In United States v. Stanley, 483 U.S. 669, 107S. Ct. 3054, 97 L. Ed. 2d 550 (1987), the United States was sued not only under the Federal Tort Claims Act but also directly under the Constitution. The Court rejected this attempt to circumvent Feres. It affirmed the lower court’s decision to dismiss the lawsuit because of the principles set out in the Feres decision.

Further readings

Maser, Mark G. 2002. “Feres Doctrine: United States Courts of Appeals Consistently Hold that Members of the Armed Forces are Barred from Bringing Suits Against the Government When Service Members are Injured Incident to Military Sponsored Sports and Recreational Activities.” Seton Hall Journal of Sport Law 12 (summer): 333–60.

Seidelson, David E. 1994. “From Feres v. United States to Boyle v. United Technologies Corp.: An Examination of Supreme Court Jurisprudence and a Couple of Suggestions.” Duquesne Law Review 32 (winter): 219–68.

Turley, Jonathan. 2003. “Pax Militaris: The Feres Doctrine and the Retention of Sovereign Immunity in the Military System of Governance.” George Washington Law Review 71 (February): 1–90.

United States. Congress. Senate. Committee on the Judiciary. 2003. The Feres Doctrine: An Examination of this Military Exception to the Federal Tort Claims Act: Hearing Before the Committee on the Judiciary, United States Senate, One Hundred Seventh Congress, Second Session, October 8, 2002. Washington, D.C.: Government Printing Office.

Feres Doctrine

The MOVE Bombing … Philly on May 13th – Black History- Actions that cannot be forgotten

Here are 11 things you should know about the MOVE Philadelphia bombing

Police, firemen and workers sort through the rubble resulting from May 13 fire, destroying 61 homes on Osage Avenue in Philadelphia, Penn., on Wednesday, May 16, 1985.

On May 13, 1985, a bomb was dropped on a row house in Philadelphia, unleashing a relentless fire that eventually burned down 61 houses, killed 11 people (including five children), and injured dozens.

The fire department stood by idly. The Philadelphia Police Department did the same. The fire raged on, swallowing up home after home until more than 200 were without shelter.

It’s a shameful part of recent American history that’s somehow been buried under 31 years and other destructions that have fallen on the city of Philadelphia. NewsOne decided to take a trip back in time to explore what happened the day America bombed its own people.

– The MOVE Organization is a Philadelphia-based Black liberation group that preached revolution and advocated the return to a natural lifestyle. They lived communally and vowed to lead a life uninterrupted by the government, police, or technology. They were passionate supporters of animal rights. Members adopted vegan diets and the surname “Africa.” Often times they would engage in public demonstrations related to issues they deemed important.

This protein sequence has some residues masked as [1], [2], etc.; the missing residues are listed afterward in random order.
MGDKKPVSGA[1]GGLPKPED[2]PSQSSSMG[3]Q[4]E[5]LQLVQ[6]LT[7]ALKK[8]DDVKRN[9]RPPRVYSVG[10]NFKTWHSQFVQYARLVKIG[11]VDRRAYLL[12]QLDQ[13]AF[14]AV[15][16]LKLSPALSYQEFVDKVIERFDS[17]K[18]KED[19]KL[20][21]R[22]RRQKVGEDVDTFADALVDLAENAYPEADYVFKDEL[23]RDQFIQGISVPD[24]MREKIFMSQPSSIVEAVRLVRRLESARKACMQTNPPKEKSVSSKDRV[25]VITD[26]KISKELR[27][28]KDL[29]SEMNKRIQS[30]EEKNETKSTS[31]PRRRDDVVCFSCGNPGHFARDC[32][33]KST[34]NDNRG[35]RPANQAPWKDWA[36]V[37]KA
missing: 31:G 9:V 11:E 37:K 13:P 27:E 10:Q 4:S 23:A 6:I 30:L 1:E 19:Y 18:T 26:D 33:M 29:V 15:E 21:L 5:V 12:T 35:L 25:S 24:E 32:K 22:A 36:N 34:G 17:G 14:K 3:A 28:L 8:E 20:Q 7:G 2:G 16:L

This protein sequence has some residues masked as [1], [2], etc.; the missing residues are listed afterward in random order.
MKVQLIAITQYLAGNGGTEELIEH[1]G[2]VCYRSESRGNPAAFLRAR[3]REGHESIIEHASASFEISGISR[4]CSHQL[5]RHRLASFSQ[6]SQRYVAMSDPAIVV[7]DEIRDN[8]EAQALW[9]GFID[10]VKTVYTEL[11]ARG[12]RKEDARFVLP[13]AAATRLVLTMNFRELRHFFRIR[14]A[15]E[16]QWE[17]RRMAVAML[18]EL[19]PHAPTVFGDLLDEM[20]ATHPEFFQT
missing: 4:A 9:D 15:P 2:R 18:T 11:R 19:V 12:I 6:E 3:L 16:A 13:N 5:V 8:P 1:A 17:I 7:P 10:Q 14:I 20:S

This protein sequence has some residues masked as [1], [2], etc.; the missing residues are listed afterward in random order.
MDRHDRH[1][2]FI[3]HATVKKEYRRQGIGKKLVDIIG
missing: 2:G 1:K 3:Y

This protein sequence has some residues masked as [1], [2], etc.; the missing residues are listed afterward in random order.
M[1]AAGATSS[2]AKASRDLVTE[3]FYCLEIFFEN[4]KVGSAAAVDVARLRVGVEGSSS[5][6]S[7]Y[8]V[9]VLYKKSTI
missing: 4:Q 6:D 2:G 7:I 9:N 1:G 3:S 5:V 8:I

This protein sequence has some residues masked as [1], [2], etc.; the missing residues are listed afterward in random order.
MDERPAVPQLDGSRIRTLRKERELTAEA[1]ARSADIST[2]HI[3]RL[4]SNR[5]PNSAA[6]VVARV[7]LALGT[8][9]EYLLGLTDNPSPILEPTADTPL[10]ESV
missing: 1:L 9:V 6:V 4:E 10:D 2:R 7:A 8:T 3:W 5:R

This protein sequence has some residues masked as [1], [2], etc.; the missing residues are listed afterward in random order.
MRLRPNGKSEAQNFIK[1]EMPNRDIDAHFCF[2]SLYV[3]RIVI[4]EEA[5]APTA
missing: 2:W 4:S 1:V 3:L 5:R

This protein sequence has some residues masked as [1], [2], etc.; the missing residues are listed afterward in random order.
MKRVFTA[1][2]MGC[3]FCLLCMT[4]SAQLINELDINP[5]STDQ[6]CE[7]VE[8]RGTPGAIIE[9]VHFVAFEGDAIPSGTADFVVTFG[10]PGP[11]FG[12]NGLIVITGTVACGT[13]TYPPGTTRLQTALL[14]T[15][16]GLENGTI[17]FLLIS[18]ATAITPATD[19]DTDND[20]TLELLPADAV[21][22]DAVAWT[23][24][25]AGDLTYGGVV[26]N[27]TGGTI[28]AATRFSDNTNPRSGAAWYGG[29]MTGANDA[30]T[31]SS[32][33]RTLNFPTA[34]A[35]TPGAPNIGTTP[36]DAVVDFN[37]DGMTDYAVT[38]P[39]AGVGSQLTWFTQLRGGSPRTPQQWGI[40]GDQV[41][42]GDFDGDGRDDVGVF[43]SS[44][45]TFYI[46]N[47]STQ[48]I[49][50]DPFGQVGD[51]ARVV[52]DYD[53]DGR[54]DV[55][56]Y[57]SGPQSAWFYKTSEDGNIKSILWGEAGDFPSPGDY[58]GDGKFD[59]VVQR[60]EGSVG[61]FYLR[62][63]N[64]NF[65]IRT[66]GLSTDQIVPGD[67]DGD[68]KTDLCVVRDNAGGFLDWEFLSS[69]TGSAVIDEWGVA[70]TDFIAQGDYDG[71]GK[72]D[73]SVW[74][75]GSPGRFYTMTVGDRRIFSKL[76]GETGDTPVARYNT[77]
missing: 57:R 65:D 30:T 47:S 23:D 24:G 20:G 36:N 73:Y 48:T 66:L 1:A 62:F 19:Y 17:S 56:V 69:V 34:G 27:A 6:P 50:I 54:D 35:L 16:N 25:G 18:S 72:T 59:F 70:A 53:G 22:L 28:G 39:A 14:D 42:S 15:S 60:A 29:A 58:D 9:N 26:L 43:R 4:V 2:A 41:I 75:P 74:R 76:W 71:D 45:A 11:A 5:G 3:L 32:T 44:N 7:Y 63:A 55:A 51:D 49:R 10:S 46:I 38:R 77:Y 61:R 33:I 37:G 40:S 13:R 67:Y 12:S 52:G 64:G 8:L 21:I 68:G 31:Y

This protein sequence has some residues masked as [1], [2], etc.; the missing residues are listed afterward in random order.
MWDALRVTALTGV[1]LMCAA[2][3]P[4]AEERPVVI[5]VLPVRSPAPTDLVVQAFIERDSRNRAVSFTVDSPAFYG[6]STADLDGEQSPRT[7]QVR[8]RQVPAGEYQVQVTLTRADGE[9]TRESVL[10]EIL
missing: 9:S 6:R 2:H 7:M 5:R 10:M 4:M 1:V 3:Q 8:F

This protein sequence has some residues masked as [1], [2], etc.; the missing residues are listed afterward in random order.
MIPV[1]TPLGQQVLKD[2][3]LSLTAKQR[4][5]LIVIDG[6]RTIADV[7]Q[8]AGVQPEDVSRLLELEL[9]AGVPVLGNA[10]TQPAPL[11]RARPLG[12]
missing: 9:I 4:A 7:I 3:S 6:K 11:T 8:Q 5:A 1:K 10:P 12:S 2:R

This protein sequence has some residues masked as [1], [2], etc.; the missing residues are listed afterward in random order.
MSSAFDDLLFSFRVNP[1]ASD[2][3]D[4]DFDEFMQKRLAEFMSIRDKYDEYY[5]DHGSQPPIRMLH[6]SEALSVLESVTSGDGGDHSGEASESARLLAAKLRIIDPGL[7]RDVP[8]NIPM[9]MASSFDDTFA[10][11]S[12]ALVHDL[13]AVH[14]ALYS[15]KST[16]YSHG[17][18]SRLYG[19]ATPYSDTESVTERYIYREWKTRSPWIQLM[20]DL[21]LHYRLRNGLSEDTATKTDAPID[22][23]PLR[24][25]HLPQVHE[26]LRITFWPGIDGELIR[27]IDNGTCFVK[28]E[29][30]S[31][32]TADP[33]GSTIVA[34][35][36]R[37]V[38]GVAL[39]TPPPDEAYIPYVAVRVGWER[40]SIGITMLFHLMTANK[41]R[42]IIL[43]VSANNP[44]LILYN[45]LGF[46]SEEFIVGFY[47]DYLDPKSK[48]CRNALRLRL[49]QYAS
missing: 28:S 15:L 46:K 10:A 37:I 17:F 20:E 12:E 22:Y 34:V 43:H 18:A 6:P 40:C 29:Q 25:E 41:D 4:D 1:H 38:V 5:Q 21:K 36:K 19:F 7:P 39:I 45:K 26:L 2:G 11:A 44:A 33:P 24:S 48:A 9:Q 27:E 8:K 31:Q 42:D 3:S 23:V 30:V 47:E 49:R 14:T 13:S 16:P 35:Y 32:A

– MOVE did, however, have a past with the police. Since inception in 1972, the group was looked at as a threat to the Philadelphia Police Department. In 1978, police raided their Powelton Village homes and as a result, one police officer died after being shot in the head. Nine MOVE members were arrested, charged with third-degree murder, and sent to prison. They argued that the police officer was shot in the back of his head on his way into the home, challenging the claim that he was shot by members inside the house. Eventually the group relocated to their infamous house on 6221 Osage Street.

– There are differing reports about the group and how troublesome they actually were. According to the AP, neighbors complained about their house on Osage, which was barricaded with plywood and allegedly contained a multitude of weapons. It has been said that the group built a giant wooden bunker on the roof and used a bullhorn to “scream obscenities at all hours of the night,” angering those living in nearby row houses. Eventually, they turned to city officials for help, which put into motion the events of May 13, 1985.

– On that day, armed police, the fire department, and city officials gathered at the house in an attempt to clear it out and arrest MOVE members who had been indicted for crimes like parole violation and illegal possession of firearms. When police tossed tear gas canisters into the home, MOVE members fired back. In turn, the police discharged their guns.

– Eventually, a police helicopter flew over the home and dropped two bombs on the row house. A ferocious blaze followed.

– Witnesses and MOVE members say that when members started to run out of the burning structure to escape a fiery death, police continued to fire their weapons.

– The fire department delayed putting out the flames. After the blaze, they claimed they didn’t want to put their men in harm’s way, because MOVE members were still firing their guns. But MOVE members and witnesses say the wait was deliberate.

– In the end, 11 people, including MOVE’s founder John Africa, were dead. Five children died in the home.

– This is the only child survivor (see picture below). His name is Birdie Africa, but it was later changed to Michael Ward. He ran out of the burning house naked and covered in flames. He survived his third-degree burns and went on to live a normal life, although he was scarred forever by the lifelong burns on his abdomen, arms, and face.

– Michael Ward was found dead on Friday, Sept. 20, 2013 in the jacuzzi aboard a cruise ship in the Caribbean. He was on vacation with his family. Initial autopsy reports say he drowned.

– In the end, no one from the city government was criminally charged.

SOURCE: APPhilly, Independent research | PHOTO CREDIT: Getty

image: AP  and vpr.org


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Heating Things Up –

summer grilling

It is summertime and the USDA’s Meat and Poultry Hotline agents are heating things up by answering your food safety questions! Hotline experts keep the public safe from foodborne illness by answering calls on all sorts of food safety topics.

Keep reading to learn about some of the most popular questions answered during summer.